Finally, Chapters 11–13 focus on government and economic policy. The positive analysis covers tax, debt, social security, and monetary policy, equivalence relations, fiscal-monetary policy interaction, and determinacy. The normative part centres on Ramsey fiscal and monetary policies. And the last chapter analyses sequential policy choice and political economics.
Several renowned macroeconomists have endorsed Macroeconomic Analysis:
“An orderly and elegant presentation of essential ideas of modern macroeconomics with a perfect mix of tools and applications.” —Thomas Sargent, Professor of Economics, New York University; recipient of the 2011 Nobel Prize in Economic Sciences
“This book provides an excellent introduction into dynamic macroeconomics. Its analysis is deep, self-contained, and still concise. The chapters on labor search frictions, financial frictions, and money are an extra plus and make it a superb choice for a first-year PhD or advanced Masters’ course in macroeconomics.” —Markus Brunnermeier, Edwards S. Sanford Professor of Economics, Princeton University
“A needed, up-to-date primer on macroeconomic theory. It is comprehensive, covering all the essential topics, from optimal consumption and labor supply to economic growth, business cycles, and asset markets. It is thorough and rigorous, yet accessible, as it requires little prior knowledge of the key concepts and mathematical tools.” —George-Marios Angeletos, Professor of Economics, MIT
“Macroeconomic Analysis is the rare textbook that is both comprehensive and rigorous, as well as concise and simple. By staying focused on the core model of dynamic macroeconomics, it elegantly navigates through many topics. After studying this book, students will be ready to join the exciting debates in modern macroeconomics.” —Ricardo Reis, A. W. Phillips Professor of Economics, London School of Economics and Political Science
“Niepelt’s textbook provides a concise, but rigorous introduction to the key concepts, tools, and models that constitute modern macroeconomic theory. His pedagogical approach, introducing the key building blocks of the theory one at a time, and focusing on what is essential at each stage, should make the learning experience a pleasant one. I expect it to become a staple reference in first-year graduate courses.” —Jordi Galí, CREI, Universitat Pompeu Fabra and Barcelona GSE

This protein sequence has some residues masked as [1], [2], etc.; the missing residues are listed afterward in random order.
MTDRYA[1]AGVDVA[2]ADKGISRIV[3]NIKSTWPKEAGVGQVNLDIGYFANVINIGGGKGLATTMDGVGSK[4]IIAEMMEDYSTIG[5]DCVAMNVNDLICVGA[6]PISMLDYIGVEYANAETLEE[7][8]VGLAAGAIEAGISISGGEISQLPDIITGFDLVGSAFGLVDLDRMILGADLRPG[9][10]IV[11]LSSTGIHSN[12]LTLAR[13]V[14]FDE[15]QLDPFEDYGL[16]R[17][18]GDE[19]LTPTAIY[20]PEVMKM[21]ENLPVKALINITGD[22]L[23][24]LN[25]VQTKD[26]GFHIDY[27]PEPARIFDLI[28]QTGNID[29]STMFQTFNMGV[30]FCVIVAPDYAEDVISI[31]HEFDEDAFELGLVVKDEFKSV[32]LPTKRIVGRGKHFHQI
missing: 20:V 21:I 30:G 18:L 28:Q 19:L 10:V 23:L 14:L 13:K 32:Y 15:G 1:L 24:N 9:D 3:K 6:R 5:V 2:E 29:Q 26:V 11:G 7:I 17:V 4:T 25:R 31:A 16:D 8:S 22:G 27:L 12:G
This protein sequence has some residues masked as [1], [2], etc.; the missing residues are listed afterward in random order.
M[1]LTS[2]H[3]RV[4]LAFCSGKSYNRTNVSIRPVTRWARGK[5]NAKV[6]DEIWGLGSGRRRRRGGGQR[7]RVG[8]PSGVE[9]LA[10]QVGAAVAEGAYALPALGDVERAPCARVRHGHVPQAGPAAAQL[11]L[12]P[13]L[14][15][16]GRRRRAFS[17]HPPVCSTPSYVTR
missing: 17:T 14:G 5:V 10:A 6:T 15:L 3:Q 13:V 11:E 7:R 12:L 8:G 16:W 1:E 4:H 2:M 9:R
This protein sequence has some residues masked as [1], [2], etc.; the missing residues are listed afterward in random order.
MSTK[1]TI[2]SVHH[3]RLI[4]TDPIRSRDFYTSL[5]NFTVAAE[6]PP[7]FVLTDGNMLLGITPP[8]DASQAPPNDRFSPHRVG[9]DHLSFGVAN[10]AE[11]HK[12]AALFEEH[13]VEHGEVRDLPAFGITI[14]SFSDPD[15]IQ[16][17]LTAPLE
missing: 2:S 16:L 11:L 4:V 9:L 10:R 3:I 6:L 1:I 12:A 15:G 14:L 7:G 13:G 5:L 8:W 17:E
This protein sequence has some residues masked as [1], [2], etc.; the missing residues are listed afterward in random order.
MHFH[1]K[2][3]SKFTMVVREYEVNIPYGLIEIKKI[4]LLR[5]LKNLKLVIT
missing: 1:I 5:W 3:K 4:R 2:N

“Finally, a book that fills the longstanding, and growing, gap between existing undergraduate and graduate macroeconomics textbooks. The winning approach of the author is to rigorously develop the core insights in each topic studied, avoiding superfluous diversions. The emphasis on government policy and political economy is especially useful in interpreting current global macroeconomic events.” —Gianluca Violante, Professor of Economics, Princeton University
“This is an excellent textbook for macroeconomics at the master’s or beginning PhD level. The topics and the material used to cover them are well chosen; the treatment gives a solid and unified background for positive and normative analysis. It strikes a good balance between being conceptually clear and logically consistent, and at the same time quite accessible.” —Fernando Alvarez, Saieh Family Professor of Economics, University of Chicago
Keynes, J M (1938), “A letter to Harrod”, 4 July.
Niepelt, D (2019), Macroeconomic Analysis, MIT Press.
Reis, R (2018), “Is something really wrong with macroeconomics?”, Oxford Review of Economic Policy 34(1–2): 132–155.
Rodrik, D (2015), Economics Rules, Norton.
Rubinstein, A (2017), “Comments on Economic Models, Economics, and Economists: Remarks on Economics Rules by Dani Rodrik”, Journal of Economic Literature 55(1): 162–172.
1 VoxEU has been a formidable success in this regard.